ARCUS Student Award | 3rd Annual Award

3rd Annual ARCUS Award for Arctic Research Excellence

Submitted by: Gilles Arfeuille
Author: Gilles Arfeuille and Lawrence A. Mysak
Title: imulation of the interannual variability of the wind driven Arctic sea ice cover during 1958-1998
Affiliation: Centre for Cimate and Global Change Research, Department of Atmospheric and Oceanic Sciences, McGill University, Montreal, Quebec, Canada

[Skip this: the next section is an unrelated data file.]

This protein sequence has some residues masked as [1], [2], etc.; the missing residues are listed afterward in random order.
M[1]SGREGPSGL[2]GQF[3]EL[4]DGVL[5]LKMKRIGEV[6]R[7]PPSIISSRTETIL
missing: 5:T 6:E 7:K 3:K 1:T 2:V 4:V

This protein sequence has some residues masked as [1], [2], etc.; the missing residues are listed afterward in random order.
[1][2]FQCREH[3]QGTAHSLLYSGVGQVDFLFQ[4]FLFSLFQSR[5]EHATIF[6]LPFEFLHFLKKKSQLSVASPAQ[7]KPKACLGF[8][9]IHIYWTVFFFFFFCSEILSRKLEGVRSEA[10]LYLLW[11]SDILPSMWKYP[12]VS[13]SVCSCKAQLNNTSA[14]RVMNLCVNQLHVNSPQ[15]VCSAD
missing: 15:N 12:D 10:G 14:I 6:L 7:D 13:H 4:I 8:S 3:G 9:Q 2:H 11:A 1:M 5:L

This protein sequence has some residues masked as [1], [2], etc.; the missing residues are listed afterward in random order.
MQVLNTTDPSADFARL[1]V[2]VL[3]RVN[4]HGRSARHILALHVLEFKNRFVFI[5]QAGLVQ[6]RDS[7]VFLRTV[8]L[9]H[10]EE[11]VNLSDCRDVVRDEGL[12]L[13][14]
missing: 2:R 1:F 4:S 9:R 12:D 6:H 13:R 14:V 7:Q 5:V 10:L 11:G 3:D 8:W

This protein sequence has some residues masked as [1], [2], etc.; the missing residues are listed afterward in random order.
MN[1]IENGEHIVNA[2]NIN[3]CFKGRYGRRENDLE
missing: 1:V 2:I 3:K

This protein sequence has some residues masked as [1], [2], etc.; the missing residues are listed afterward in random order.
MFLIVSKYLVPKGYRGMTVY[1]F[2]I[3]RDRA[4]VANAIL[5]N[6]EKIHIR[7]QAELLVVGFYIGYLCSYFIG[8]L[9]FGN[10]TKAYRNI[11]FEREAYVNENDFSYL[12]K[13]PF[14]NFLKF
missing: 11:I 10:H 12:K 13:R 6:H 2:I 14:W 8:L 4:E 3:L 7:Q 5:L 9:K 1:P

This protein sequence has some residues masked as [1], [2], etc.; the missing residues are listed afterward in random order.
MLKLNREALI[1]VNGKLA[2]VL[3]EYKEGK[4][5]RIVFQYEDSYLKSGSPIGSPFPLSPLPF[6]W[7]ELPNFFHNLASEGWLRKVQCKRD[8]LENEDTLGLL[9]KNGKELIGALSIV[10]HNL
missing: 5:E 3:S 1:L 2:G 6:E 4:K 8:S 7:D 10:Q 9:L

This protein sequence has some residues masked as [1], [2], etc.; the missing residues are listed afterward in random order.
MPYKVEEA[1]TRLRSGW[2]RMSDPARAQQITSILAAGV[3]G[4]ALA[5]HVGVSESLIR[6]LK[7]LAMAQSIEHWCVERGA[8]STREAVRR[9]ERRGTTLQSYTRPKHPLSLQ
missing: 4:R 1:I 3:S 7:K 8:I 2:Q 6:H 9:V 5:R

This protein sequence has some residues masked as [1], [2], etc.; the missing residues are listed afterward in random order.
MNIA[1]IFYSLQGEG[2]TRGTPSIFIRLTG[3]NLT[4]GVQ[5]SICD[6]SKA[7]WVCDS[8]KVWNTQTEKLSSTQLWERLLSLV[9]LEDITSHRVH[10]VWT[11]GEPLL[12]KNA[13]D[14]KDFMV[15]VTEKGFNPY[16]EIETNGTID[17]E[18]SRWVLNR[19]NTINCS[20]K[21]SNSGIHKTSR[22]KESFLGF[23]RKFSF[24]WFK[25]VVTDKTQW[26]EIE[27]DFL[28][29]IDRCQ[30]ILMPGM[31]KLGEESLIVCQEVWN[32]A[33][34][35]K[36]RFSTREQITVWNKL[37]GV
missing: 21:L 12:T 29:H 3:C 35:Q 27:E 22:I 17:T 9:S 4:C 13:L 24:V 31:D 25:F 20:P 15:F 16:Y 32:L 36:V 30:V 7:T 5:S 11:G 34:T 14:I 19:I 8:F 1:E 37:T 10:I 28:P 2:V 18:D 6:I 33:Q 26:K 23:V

A thermodynamic-dynamic sea ice model based on a granular material rheology (Tremblay and Mysak) is used to study the interannual variability of the Arctic sea ice cover during the 41-year period 1958-1998. Monthly wind stress forcing derived from the National Centers for Environmental Prediction (NCEP) Reanalysis data for this period is used to determine the year-to-year variations in the sea ice circulation and thickness. Special attention is given to analyzing the interannual variability of the sea ice volume in the Arctic Basin and the subsequent changes in the export of sea ice from this region into the Greenland Sea via Fram Strait. The contribution of the Fram Strait sea ice thickness and velocity anomalies to the sea ice export anomalies are first investigated, and the former is shown to be particularly important during several large export periods. The sea ice export anomalies are next related to the prior sea ice volume anomalies in the Arctic Basin. The origin and evolution of those sea ice volume anomalies are then related to the sea ice circulation and atmospheric forcing patterns in the Arctic. It is shown that the large sea ice export anomalies are generally preceded by large volume anomalies formed along the East Siberian Coast due to anomalous winds. Such ice anomalies develop when the Beaufort High is centered closer than usual to this coastal area. When the Beaufort High relocates near the Beaufort Sea and the Icelandic Low extends far into the Arctic Basin, the ice volume anomalies are transported to the Fram Strait region via the Transpolar Drift Stream. Finally, the link between the sea ice export through Fram Strait and the North Atlantic Oscillation (NAO) index is discussed. Although for some years there is a high correlation between the export and the index, there is not necessarily a causal relation between the wind (associated with the NAO) and the export. Therefore, these primarily results show that the Arctic Basin and its ice volume anomalies must be considered in order to fully understand the export through Fram Strait.